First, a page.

I wanted to be naked
Keegan Swenson: Let’s start with the Caveh thing. Do you do a lot of theater acting?
Betsey Brown: I did theater from childhood to my early twenties, but currently the stage is a charged place for me. At the moment, it’s scarier than film to me. So jumping back into theater with Caveh was a mixed experience. Caveh’s approach is: “we have this huge, thick as hell script and we are going to vomit it onto the stage without proper rehearsal.” It goes against a lot of the theater rules. And then you add Caveh as a person and an artist plus all of his familiar and sometimes volatile relationships... It was a recipe for intense feelings.
KS: You and Sam Stillman were inspiring to me. You seemed to give yourself into the process better than most of us. I kept thinking to myself: “Is this bad? Why do I care?” You relinquished control.
BB: Jack Dumphy was the leader in terms of commitment. I actually don’t feel I committed hard enough. I try not to give into regret, but I have a lot of regrets around that performance. Maybe my resistance had to do with the Caveh ingredient.
KS: What was the Caveh ingredient?
BB: Caveh is all about going with his version of God. Succumbing to the moment. I don’t feel like I did that enough with that project. I was scared to make a fool of myself.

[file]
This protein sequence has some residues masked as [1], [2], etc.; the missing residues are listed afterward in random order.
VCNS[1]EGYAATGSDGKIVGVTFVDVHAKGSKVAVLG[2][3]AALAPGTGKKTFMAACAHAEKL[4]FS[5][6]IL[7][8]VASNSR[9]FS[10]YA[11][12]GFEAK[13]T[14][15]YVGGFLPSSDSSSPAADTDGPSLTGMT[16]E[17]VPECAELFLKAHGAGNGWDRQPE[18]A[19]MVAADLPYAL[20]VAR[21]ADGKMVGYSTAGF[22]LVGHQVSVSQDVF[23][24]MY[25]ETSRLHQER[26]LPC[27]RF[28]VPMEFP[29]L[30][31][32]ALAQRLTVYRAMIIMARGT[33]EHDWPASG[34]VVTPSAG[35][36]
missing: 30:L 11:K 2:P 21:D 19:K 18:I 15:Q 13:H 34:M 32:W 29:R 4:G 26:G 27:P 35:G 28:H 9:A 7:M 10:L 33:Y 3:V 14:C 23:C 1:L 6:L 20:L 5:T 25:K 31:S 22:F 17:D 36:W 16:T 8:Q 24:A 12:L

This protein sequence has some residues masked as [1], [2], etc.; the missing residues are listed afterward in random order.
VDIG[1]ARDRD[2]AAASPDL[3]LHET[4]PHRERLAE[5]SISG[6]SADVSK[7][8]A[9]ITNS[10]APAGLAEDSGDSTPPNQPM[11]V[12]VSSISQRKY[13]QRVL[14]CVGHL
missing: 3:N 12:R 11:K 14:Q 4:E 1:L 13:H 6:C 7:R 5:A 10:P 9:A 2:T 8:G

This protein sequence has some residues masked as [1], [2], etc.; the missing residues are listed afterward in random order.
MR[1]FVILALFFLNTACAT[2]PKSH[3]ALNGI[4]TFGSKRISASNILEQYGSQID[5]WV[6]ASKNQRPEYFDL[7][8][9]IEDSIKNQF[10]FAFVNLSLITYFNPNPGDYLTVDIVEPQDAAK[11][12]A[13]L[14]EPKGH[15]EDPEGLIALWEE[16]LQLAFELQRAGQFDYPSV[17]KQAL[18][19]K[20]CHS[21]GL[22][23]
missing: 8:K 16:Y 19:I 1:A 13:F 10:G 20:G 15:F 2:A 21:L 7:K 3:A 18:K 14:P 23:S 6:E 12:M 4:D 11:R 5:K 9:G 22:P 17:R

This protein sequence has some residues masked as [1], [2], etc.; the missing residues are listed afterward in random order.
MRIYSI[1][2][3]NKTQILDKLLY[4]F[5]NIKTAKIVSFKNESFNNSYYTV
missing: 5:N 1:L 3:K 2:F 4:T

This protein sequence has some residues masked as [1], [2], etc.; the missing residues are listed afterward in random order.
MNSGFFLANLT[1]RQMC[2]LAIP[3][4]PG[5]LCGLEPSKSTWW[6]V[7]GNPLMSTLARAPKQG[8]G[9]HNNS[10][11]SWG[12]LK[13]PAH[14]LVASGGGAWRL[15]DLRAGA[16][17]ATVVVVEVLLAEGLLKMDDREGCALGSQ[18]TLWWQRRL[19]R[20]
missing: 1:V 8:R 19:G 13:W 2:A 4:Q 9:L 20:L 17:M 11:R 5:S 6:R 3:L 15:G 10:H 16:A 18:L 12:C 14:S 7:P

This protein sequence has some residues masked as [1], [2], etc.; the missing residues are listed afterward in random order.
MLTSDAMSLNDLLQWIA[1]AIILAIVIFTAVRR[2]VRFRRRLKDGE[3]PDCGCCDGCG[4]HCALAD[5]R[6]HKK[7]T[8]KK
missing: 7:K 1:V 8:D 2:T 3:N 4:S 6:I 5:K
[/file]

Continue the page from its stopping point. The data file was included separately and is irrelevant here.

KS: I went and watched some of Jack’s films afterwards. Talented guy.
BB: He’s a genius.
KS: I saw Caveh on the F train and told him I was going to speak with you. I asked him about his POV on Actors. He has this way of speaking you know: radical honesty and all. He said “I think it’s a very brave movie and it’s very funny.”
BB: That’s so funny. I was talking to this stranger I’d just met. I told him Actors was a comedy. He knew to laugh. Sometimes I wonder if I should tell the viewers: you’re allowed to laugh. But also, who am I to tell people how to experience my movie?
KS: What was the writing process like? I watched it a couple days after watching Assholes. They have a lot thematically in common. Do you see them in conversation with each other?